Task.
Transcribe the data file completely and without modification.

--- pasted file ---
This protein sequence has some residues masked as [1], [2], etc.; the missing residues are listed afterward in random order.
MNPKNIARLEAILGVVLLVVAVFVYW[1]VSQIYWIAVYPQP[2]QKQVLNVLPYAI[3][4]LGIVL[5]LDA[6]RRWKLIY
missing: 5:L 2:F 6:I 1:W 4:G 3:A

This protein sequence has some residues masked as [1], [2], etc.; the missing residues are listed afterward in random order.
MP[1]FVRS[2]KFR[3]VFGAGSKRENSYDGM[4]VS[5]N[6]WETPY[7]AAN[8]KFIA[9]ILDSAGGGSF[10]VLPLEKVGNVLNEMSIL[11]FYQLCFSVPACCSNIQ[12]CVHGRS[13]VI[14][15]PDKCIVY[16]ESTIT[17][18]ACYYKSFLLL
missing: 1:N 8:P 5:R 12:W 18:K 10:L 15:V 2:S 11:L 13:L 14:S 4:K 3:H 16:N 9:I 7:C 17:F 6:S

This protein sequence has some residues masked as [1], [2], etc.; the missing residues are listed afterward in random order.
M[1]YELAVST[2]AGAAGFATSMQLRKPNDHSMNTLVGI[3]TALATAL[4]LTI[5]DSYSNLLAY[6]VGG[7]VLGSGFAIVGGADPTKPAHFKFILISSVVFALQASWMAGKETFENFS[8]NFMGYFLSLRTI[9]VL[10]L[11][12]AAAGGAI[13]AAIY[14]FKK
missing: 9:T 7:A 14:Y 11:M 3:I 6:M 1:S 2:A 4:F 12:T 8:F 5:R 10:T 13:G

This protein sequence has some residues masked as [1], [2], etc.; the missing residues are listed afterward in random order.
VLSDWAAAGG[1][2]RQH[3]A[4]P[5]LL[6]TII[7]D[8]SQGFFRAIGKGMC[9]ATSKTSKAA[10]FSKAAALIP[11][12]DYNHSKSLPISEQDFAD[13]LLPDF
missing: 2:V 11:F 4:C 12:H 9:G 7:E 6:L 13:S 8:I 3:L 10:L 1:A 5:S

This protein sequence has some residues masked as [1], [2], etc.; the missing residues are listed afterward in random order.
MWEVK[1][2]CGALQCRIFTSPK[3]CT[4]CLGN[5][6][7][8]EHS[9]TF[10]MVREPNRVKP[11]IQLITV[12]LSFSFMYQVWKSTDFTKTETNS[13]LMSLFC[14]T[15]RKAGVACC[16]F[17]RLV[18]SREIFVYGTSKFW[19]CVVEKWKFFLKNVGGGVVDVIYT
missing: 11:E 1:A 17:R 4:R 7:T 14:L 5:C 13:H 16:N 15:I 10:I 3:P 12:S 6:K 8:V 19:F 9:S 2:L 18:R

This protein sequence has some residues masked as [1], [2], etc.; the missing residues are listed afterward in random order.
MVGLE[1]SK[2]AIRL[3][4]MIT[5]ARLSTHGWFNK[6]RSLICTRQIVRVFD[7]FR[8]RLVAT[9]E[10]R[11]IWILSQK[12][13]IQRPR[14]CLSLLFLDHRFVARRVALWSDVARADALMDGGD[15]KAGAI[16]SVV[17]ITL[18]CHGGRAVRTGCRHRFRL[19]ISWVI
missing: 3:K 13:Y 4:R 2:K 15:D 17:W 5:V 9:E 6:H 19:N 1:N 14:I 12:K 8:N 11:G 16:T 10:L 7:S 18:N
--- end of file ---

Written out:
This protein sequence has some residues masked as [1], [2], etc.; the missing residues are listed afterward in random order.
MNPKNIARLEAILGVVLLVVAVFVYW[1]VSQIYWIAVYPQP[2]QKQVLNVLPYAI[3][4]LGIVL[5]LDA[6]RRWKLIY
missing: 5:L 2:F 6:I 1:W 4:G 3:A

This protein sequence has some residues masked as [1], [2], etc.; the missing residues are listed afterward in random order.
MP[1]FVRS[2]KFR[3]VFGAGSKRENSYDGM[4]VS[5]N[6]WETPY[7]AAN[8]KFIA[9]ILDSAGGGSF[10]VLPLEKVGNVLNEMSIL[11]FYQLCFSVPACCSNIQ[12]CVHGRS[13]VI[14][15]PDKCIVY[16]ESTIT[17][18]ACYYKSFLLL
missing: 1:N 8:P 5:R 12:W 18:K 10:L 15:V 2:S 11:L 13:L 14:S 4:K 3:H 16:N 9:I 7:C 17:F 6:S

This protein sequence has some residues masked as [1], [2], etc.; the missing residues are listed afterward in random order.
M[1]YELAVST[2]AGAAGFATSMQLRKPNDHSMNTLVGI[3]TALATAL[4]LTI[5]DSYSNLLAY[6]VGG[7]VLGSGFAIVGGADPTKPAHFKFILISSVVFALQASWMAGKETFENFS[8]NFMGYFLSLRTI[9]VL[10]L[11][12]AAAGGAI[13]AAIY[14]FKK
missing: 9:T 7:A 14:Y 11:M 3:I 6:M 1:S 2:A 4:F 12:T 8:F 5:R 10:T 13:G

This protein sequence has some residues masked as [1], [2], etc.; the missing residues are listed afterward in random order.
VLSDWAAAGG[1][2]RQH[3]A[4]P[5]LL[6]TII[7]D[8]SQGFFRAIGKGMC[9]ATSKTSKAA[10]FSKAAALIP[11][12]DYNHSKSLPISEQDFAD[13]LLPDF
missing: 2:V 11:F 4:C 12:H 9:G 7:E 6:L 13:S 8:I 3:L 10:L 1:A 5:S

This protein sequence has some residues masked as [1], [2], etc.; the missing residues are listed afterward in random order.
MWEVK[1][2]CGALQCRIFTSPK[3]CT[4]CLGN[5][6][7][8]EHS[9]TF[10]MVREPNRVKP[11]IQLITV[12]LSFSFMYQVWKSTDFTKTETNS[13]LMSLFC[14]T[15]RKAGVACC[16]F[17]RLV[18]SREIFVYGTSKFW[19]CVVEKWKFFLKNVGGGVVDVIYT
missing: 11:E 1:A 17:R 4:R 7:T 14:L 5:C 13:H 16:N 15:I 10:I 3:P 12:S 6:K 8:V 19:F 9:S 2:L 18:R

This protein sequence has some residues masked as [1], [2], etc.; the missing residues are listed afterward in random order.
MVGLE[1]SK[2]AIRL[3][4]MIT[5]ARLSTHGWFNK[6]RSLICTRQIVRVFD[7]FR[8]RLVAT[9]E[10]R[11]IWILSQK[12][13]IQRPR[14]CLSLLFLDHRFVARRVALWSDVARADALMDGGD[15]KAGAI[16]SVV[17]ITL[18]CHGGRAVRTGCRHRFRL[19]ISWVI
missing: 3:K 13:Y 4:R 2:K 15:D 17:W 5:V 9:E 6:H 19:N 1:N 14:I 12:K 8:N 11:G 16:T 10:L 7:S 18:N